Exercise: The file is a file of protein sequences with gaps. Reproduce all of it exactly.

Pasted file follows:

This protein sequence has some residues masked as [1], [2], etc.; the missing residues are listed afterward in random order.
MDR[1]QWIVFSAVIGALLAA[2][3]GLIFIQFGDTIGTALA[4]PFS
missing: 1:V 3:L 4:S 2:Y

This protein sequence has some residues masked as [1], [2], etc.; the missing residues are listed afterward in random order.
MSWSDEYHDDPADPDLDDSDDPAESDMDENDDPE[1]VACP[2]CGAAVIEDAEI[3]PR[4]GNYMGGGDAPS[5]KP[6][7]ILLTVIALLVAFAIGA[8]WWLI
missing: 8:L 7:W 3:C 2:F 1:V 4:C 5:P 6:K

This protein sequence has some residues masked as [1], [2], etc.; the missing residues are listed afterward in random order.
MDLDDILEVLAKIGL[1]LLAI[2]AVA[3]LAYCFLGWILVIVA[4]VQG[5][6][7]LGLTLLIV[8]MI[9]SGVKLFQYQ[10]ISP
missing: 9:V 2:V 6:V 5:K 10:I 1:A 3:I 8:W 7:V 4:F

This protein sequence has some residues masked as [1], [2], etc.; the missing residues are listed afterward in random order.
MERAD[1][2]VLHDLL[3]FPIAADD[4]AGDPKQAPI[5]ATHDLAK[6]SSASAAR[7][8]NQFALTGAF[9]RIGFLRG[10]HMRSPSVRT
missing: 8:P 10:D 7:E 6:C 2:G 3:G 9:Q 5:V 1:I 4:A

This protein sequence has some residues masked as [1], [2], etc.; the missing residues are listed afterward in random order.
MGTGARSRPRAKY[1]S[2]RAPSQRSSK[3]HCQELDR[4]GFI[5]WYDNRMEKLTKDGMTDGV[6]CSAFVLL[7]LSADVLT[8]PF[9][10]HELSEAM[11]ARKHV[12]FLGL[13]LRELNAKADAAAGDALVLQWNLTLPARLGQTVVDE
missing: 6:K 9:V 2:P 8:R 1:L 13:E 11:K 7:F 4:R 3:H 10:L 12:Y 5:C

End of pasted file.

This protein sequence has some residues masked as [1], [2], etc.; the missing residues are listed afterward in random order.
MDR[1]QWIVFSAVIGALLAA[2][3]GLIFIQFGDTIGTALA[4]PFS
missing: 1:V 3:L 4:S 2:Y

This protein sequence has some residues masked as [1], [2], etc.; the missing residues are listed afterward in random order.
MSWSDEYHDDPADPDLDDSDDPAESDMDENDDPE[1]VACP[2]CGAAVIEDAEI[3]PR[4]GNYMGGGDAPS[5]KP[6][7]ILLTVIALLVAFAIGA[8]WWLI
missing: 8:L 7:W 3:C 2:F 1:V 4:C 5:P 6:K

This protein sequence has some residues masked as [1], [2], etc.; the missing residues are listed afterward in random order.
MDLDDILEVLAKIGL[1]LLAI[2]AVA[3]LAYCFLGWILVIVA[4]VQG[5][6][7]LGLTLLIV[8]MI[9]SGVKLFQYQ[10]ISP
missing: 9:V 2:V 6:V 5:K 10:I 1:A 3:I 8:W 7:V 4:F

This protein sequence has some residues masked as [1], [2], etc.; the missing residues are listed afterward in random order.
MERAD[1][2]VLHDLL[3]FPIAADD[4]AGDPKQAPI[5]ATHDLAK[6]SSASAAR[7][8]NQFALTGAF[9]RIGFLRG[10]HMRSPSVRT
missing: 8:P 10:D 7:E 6:C 2:G 3:G 9:Q 5:V 1:I 4:A

This protein sequence has some residues masked as [1], [2], etc.; the missing residues are listed afterward in random order.
MGTGARSRPRAKY[1]S[2]RAPSQRSSK[3]HCQELDR[4]GFI[5]WYDNRMEKLTKDGMTDGV[6]CSAFVLL[7]LSADVLT[8]PF[9][10]HELSEAM[11]ARKHV[12]FLGL[13]LRELNAKADAAAGDALVLQWNLTLPARLGQTVVDE
missing: 6:K 9:V 2:P 8:R 1:L 13:E 11:K 7:F 4:R 3:H 10:L 12:Y 5:C